Wednesday, December 7, 2011

Brockton Postal Plant Part Of Closure Study

By Lisa E. Crowley
BROCKTON—Seven regional postal facilities, including Brockton are being looked at for possible closing next year, however a spokesman for United States Postal Service said no decisions have been made and reports that the facilities in the state will close are not accurate.
“We haven’t made a decision one way or another,” said USPS spokesman Dennis P. Tarmey. “We are still studying these plants for possible consolidation and no decision has been made to close the Brockton plant at this time,” he said.
The USPS announced Monday it was continuing a process to look at closing or consolidating seven plants around the state, including Brockton’s facility at 225 Liberty St. that employs nearly 400 people.
The other facilities are in Boston, Waltham, North Reading, Shrewsbury, Wareham, and Lowell.
Tarmey said the announcement was misconstrued and disseminated by news outlets that the plants were in fact closing.
He said the news reports prompted calls of concern from employees and customers throughout the state.
Tarmey said what the USPS is doing is continuing to look at these plants for consolidation, a plan that began in September and will continue into next year.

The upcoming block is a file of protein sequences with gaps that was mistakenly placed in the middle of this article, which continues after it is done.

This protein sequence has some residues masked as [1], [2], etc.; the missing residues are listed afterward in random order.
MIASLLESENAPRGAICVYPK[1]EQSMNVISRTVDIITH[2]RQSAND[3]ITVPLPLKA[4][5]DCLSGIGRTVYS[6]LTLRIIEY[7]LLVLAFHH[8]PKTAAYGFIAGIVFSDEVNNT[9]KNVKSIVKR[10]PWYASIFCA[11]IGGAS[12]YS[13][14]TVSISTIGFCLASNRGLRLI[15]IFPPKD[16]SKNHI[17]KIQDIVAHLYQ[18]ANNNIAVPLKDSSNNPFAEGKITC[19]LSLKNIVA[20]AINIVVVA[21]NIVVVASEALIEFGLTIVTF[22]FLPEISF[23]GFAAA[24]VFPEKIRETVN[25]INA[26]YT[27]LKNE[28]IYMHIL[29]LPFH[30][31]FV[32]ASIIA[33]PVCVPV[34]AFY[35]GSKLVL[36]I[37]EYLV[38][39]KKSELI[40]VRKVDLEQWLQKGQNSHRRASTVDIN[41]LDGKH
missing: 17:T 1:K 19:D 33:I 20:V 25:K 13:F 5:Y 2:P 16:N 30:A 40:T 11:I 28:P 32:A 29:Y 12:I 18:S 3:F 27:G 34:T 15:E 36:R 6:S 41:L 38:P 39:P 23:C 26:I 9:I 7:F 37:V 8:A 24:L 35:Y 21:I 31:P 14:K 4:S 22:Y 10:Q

He said before any decision is made public meetings will be held, in or near the seven communities, including Brockton.
Those meetings have not been scheduled yet and are expected early next year.
No decisions would be made until those meetings are held, and no decisions would be made until the USPS receives an advisory opinion from the Postal Regulatory Commission.
He said in each plant’s case, there is a possibility that one or more could close or be consolidated into another, such as Boston moving to North Reading, or North Reading moving to Boston.
“It depends on a lot of issues—transportation, space…we have to see what makes the most sense,” Tarmey said.
He said one idea is possibly to consolidate Brockton's plant with one in Providence, Rhode Island.
The USPS is looking at closing or consolidating 252 processing facilities across the country and could potentially layoff about 30,000 employees to save $3 billion and avoid potential bankruptcy.
According to the USPS, annual mail volume has decreased by more than 43 million pieces over the last 5 years and total first class mail volume has dropped 25 percent and single-piece first class mail—letters bearing postage stamps—has declined by 36 percent during the last 5 years.
The closings and consolidation's would be a change in the postal service's 40-year-old standard of delivering first-class mail the next day.

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